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Finnish University creates jacket with solar panels

Oct 19, 2021
Finnish University creates jacket with solar panels

Finland

Design and physics students at Finland's Aalto University have worked together to create clothing with concealed solar panels, making the technology invisible to the naked eye.

The goal of the Sun-Powered Textiles project was to create an energy-autonomous product capable of powering wearable devices – such as sensors that measure humidity or temperature – without disrupting the look of a garment.

Instead, the multidisciplinary team hid the solar cell underneath the textile of this prototype jacket and optimised the fabric so that enough light could pass through to power the wearable. It also made the Sun-Powered Textiles machine washable. The team sees the innovation being applied to workwear or sportswear, where it would eliminate the need for battery charging or replacement for any wearable devices. It said the concept is especially suitable for safety and protection wear.

The team tweaked the textile structure, density, colour and finishing treatments to allow as much light through as possible. The power from the solar cells is transferred to the wearable sensor devices via conductive fibres incorporated into the garment. The conductive fibres are flexible and can be stretchy. The solar cells can also collect energy from artificial light, although this is less efficient than sunlight.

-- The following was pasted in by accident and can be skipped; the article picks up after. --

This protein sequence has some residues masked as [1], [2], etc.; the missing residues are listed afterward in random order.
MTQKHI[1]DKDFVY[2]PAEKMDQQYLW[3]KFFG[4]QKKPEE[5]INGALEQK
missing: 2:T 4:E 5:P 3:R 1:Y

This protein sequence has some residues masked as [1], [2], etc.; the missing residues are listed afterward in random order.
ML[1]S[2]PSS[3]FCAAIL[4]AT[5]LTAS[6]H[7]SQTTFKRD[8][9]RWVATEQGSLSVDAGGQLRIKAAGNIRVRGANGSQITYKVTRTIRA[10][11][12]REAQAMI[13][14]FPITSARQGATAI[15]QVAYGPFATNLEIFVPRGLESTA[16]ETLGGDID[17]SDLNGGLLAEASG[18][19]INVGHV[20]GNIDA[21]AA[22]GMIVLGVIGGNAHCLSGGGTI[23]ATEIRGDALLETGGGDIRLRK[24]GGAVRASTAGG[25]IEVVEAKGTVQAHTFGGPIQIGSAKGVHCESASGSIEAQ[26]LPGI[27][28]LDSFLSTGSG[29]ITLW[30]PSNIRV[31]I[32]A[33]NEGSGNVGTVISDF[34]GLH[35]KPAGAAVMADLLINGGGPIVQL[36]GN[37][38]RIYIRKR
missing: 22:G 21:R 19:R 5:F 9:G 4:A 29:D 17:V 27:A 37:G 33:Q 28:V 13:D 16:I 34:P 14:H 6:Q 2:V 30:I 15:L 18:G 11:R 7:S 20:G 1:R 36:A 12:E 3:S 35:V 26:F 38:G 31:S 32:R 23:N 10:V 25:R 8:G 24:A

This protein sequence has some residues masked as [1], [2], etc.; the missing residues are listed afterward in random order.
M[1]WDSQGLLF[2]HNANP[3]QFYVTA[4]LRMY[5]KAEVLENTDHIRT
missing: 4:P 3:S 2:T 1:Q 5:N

In addition to clothing, the Aalto University team sees Sun-Powered Textiles being used for curtains or screens. The student team worked with industrial partners Foxa?and?Lindström on the textile, while electronics company?Haltian provided the hardware and software.

Sun-Powered Textiles was displayed in the online exhibition Designs for a Cooler Planet as part of Helsinki Design Week. Previous attempts to integrate solar panels into clothing have come from Pauline van Dongen, whose Wearable Solar garments had flaps that opened into solar panels. More recently, she made the technology near-invisible in the Radius backpack, which featured a textile made of "tiny spherical solar cells".

Source: de zeen

Image Source: Google Images

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